Flying After Diving

DAN reviews its guidelines on how soon divers may fly after diving.

I am a dive instructor in Venezuela. First, after making multiday repetitive dives, is an extended surface interval beyond 12 hours before flight considered enough? Second, driving to altitude after diving is one of our peak topics. Since our closest dive training site is a bay surrounded by mountains, after diving we must drive through a mountain pass nearly 1,000 feet / 305 meters above sea level, and then to Caracas, nearly 3,300 feet /1000 meters above sea level. Waiting 12 hours after recreational or training dive activities is not the local practice and, as far as I know, there have not been any reports of decompression sickness (DCS). Is our practice safe?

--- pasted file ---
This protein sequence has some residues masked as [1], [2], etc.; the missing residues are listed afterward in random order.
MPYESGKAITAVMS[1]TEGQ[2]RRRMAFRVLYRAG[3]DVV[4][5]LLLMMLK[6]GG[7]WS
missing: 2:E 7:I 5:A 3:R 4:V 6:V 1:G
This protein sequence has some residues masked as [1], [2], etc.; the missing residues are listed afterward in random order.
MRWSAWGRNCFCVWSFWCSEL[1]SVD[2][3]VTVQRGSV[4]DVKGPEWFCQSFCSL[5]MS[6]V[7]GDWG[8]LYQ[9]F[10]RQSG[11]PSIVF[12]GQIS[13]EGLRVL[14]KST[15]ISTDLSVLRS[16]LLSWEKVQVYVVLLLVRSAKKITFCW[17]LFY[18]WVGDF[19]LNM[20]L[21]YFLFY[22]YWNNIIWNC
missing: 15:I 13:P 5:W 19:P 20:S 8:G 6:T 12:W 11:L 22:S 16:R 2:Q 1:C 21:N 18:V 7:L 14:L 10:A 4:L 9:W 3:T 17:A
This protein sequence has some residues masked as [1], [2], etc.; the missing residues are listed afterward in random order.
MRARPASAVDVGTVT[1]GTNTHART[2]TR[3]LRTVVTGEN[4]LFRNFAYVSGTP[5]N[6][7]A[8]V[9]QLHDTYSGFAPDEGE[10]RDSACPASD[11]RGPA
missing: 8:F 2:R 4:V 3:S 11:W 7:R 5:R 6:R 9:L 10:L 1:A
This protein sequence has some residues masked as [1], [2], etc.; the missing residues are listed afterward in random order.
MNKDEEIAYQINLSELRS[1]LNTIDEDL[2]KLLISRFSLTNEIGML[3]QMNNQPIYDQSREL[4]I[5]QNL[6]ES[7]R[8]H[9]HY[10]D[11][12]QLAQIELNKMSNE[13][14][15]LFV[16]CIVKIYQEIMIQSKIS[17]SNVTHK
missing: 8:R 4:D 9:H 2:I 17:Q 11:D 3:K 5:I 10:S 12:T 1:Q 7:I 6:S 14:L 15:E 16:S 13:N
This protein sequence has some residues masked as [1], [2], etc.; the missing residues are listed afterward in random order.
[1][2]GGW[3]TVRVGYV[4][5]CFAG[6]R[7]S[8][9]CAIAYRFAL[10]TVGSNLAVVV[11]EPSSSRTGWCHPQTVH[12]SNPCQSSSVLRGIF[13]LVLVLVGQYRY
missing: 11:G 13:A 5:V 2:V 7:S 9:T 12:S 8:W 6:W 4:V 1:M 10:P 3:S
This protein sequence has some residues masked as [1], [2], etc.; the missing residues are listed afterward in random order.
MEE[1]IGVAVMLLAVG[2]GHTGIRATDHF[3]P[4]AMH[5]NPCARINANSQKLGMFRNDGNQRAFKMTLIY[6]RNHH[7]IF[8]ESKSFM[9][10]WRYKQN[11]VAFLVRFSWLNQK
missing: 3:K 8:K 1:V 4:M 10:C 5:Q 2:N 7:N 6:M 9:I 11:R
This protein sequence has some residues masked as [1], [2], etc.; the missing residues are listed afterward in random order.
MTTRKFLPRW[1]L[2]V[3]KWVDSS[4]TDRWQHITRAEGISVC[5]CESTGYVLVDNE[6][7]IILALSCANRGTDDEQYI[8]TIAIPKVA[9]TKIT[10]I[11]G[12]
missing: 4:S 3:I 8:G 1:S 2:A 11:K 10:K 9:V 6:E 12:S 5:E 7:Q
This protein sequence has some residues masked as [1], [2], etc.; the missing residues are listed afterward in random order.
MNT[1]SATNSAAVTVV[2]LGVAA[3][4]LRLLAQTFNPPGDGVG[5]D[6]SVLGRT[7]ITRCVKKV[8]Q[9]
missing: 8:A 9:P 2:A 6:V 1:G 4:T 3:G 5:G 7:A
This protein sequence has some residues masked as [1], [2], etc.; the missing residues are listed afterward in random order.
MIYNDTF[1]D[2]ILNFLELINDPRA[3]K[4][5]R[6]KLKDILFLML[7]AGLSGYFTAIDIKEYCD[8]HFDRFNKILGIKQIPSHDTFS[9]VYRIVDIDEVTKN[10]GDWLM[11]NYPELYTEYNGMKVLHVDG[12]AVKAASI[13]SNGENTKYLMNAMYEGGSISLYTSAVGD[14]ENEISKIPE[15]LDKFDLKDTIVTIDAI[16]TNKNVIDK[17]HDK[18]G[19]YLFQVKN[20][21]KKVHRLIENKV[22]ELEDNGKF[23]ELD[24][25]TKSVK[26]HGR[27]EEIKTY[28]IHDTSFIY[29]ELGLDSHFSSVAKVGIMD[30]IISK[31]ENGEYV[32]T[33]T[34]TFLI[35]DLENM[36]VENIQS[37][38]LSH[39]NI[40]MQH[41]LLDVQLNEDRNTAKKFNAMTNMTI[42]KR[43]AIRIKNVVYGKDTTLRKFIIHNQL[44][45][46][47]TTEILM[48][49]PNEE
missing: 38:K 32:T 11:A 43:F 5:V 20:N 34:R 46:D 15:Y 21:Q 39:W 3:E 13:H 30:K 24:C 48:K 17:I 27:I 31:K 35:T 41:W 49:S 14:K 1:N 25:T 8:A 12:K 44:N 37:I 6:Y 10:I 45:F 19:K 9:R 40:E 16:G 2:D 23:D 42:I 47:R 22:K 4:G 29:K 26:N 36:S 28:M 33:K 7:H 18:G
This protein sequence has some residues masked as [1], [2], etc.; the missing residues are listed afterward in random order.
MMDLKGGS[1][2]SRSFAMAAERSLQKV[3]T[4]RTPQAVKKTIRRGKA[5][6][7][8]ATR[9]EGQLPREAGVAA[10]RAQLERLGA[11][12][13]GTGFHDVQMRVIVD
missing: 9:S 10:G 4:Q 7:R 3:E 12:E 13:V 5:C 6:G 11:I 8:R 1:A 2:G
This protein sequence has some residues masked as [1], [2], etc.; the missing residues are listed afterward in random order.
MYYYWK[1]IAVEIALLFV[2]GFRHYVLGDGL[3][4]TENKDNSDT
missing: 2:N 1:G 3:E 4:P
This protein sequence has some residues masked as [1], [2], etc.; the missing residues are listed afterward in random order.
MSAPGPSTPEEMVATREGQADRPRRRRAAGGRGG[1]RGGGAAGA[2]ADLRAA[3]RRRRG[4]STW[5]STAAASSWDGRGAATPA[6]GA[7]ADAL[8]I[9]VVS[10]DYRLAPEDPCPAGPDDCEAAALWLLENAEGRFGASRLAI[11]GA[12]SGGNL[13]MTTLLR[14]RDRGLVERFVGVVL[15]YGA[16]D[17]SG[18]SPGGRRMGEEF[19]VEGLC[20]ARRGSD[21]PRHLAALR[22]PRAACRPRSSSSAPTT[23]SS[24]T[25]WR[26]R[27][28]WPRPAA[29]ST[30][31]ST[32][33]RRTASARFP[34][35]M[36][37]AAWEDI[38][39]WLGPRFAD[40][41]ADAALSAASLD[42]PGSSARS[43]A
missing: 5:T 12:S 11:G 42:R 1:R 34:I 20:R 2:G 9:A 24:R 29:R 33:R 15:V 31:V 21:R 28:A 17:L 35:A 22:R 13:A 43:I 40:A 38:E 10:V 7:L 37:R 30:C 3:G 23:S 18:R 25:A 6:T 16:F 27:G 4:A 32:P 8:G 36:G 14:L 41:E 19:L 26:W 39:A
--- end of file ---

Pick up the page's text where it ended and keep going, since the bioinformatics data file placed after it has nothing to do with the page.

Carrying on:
Revised Flying After Diving Guidelines for Recreational Diving - May 2002

The following guidelines are the consensus of attendees at the 2002 Flying After Diving Workshop. They apply to air dives followed by flights at cabin altitudes of 2,000 to 8,000 feet (610 to 2,438 meters) for divers who do not have symptoms of decompression sickness (DCS). The recommended preflight surface intervals do not guarantee avoidance of DCS. Longer surface intervals will reduce DCS risk further.

  • For a single no-decompression dive, a minimum preflight surface interval of 12 hours is suggested.

  • For multiple dives per day or multiple days of diving, a minimum preflight surface interval of 18 hours is suggested.

  • For dives requiring decompression stops, there is little evidence on which to base a recommendation and a preflight surface interval substantially longer than 18 hours appears prudent.